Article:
There is a Philadelphia connection to the genesis of this musical. The idea for Assassins came from Charlie Gilbert, an accomplished writer and composer who runs the musical theatre program at the University of the Arts.  Years ago, Charlie wrote a musical also entitled Assassins. Upon reading it, Sondheim asked Charlie if he could use his idea as a springboard for his own musical, to which Charlie graciously agreed. And so the musical you are about to see was born.

Pati: If there is a thought process that you can share; what are the three or four steps that transform the "page to stage" process into a production?

Terrence: We've done a lot of work at the Arden with the actor/audience relationship. Our theaters are flexible. We move them around, always remembering that this is a theatrical event and the audience is an essential part of that experience. So the first thing is to figure out what we want to explore with the actor/audience relationship. IE: How does the actor walk through, cross over, be a part of the audience and how do we want to "cast" the audience for that specific part of the project. So obviously the projects calls for a proscenium or in the round presentation. We've explored environmental staging quite a bit in the past few years.

Later this season when we do Our Town, we'll do Act One at the Arden in our mainstage and then will walk next door to the Christ Church, a beautiful church where George Washington worshiped for Act Two, where the wedding will take place in the church. We'll cross over the cemetery that exists between our two buildings where several signers of the Declaration are buried. We want our version to be very much about Philadelphia and our community, thus helping our audience to experience the play in a different way. The people at Christ Church have been so amazing about this adventure. We will also invite several Philadelphia and community area people such as our Governor Rendell, local sports and TV people, perhaps a teacher of the year to come in to act as the town folk making the play come to live and celebrate our community as a really special event".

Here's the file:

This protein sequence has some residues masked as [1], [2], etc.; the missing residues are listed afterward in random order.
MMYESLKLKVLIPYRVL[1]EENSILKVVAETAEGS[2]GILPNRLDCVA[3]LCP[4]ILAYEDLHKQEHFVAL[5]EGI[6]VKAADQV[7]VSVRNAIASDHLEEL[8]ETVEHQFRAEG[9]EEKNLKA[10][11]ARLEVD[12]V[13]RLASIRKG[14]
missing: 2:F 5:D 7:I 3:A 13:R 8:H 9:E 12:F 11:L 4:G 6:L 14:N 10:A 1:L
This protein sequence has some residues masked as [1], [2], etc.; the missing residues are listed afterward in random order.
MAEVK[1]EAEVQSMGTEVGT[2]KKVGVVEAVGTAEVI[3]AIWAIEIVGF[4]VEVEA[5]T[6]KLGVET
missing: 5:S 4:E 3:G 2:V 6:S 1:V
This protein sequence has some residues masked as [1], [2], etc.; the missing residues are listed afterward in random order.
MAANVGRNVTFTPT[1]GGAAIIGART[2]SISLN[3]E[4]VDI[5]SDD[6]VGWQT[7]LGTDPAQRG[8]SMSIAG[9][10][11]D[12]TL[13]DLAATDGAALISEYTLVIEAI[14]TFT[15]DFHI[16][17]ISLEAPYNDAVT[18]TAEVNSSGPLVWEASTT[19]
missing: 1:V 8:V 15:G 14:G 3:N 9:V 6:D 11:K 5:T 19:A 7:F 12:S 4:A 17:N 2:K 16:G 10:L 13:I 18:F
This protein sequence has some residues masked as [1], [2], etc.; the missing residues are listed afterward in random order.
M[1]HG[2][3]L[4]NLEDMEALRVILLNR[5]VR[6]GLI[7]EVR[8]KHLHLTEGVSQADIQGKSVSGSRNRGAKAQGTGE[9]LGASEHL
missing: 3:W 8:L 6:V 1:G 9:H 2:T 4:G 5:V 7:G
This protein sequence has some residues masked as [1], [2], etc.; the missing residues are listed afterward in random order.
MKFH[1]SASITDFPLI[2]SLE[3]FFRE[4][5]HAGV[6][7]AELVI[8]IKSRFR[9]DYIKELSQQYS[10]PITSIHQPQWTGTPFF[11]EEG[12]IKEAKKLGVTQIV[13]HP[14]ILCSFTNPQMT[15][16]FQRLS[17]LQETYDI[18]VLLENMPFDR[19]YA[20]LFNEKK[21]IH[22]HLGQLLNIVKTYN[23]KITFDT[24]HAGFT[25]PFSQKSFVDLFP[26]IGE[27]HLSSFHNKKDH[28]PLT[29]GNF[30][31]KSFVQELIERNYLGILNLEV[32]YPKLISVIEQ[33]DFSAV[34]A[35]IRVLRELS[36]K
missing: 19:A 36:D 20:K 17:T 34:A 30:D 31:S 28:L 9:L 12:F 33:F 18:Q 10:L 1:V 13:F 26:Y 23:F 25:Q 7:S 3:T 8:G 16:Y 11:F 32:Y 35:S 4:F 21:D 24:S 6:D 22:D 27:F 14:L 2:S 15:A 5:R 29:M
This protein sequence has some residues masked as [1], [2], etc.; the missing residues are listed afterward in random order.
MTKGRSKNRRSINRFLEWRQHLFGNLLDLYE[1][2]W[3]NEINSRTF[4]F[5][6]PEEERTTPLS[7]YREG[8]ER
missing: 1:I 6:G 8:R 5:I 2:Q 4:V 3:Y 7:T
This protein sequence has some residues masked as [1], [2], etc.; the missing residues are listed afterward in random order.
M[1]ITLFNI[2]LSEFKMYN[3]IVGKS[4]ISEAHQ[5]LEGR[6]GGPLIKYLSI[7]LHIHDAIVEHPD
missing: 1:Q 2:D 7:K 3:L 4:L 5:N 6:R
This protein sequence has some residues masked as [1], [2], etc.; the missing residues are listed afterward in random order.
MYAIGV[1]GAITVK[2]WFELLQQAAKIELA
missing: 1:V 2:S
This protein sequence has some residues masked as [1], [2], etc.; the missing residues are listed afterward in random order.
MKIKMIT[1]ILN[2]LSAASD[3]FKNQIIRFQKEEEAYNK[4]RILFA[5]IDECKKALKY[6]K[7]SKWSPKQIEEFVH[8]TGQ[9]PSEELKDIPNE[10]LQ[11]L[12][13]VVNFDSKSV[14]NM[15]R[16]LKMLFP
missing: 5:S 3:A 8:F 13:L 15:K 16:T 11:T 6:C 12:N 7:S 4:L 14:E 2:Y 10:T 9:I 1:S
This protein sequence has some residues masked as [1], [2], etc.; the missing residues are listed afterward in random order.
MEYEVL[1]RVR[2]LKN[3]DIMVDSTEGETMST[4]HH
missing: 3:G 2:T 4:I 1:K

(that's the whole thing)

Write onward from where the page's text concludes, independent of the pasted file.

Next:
Pati: This sounds wonderful and also leads into one final topic; where do you see the Arden heading creatively?

Terrence: We have a deep commitment to Philadelphia. We audition first and foremost here in Philadelphia.  We have ongoing relationships to several Philadelphia playwrights including Michael Hollinger, Bruce Graham. WE have an apprentice program where we bring in about 200 apprentices for all aspects of the theater; the goal of the program is to train future theater leaders. The Philadelphia trust of the work will continue. Anther important aspect is exploring shows and writers that push the boundaries of American musical art. We did Caroline or Change last season, a piece that remarkably became our best selling show ever. So we've developed an audience that are interested in shows that tell important stories while stretching what traditionally musical theater are viewed to do.  The third trust of our work is the new plays and musicals we produce. We started a commissioning program where Philadelphia writers such as Eric Posner, Michael Hollinger and Michael Ogborn are writing a new musical about the Dutch called Tulip Bulb Craze. Jordan Harrison is writing for kids based on Hans Christian Anderson's last story, The Professor and the Flea. The workshop, the readings we do for our news works remains an important part of what we do. And then the fourth thrust is our works for kids. We want to do world Class Theater for kids. We did Frog and Toad, The Dinosaur Musical, bringing together our passion for musical theater, theater for kids and new works.

Assassins is Arden's 9th musical by Stephen Sondheim, making him the most produced storyteller in the Arden's history (followed by Shakespeare and Michael Hollinger). "Directing the work of Stephen Sondheim reminds me why I first started doing this and why I continue to do," says Nolan. "I write the unexpected," Sondheim has been quoted as saying. May he continue to do so, and may his work continue to inspire others to do the same for therein lies the future of the American musical.

Assassins plays at the Arden Theater through October 21: www.ardentheatre.org

Photo: Terrence J. Nolan, producing artistic director, courtesty of Arden Theater

 To read BWW's review of the Arden's "Assassins" click here.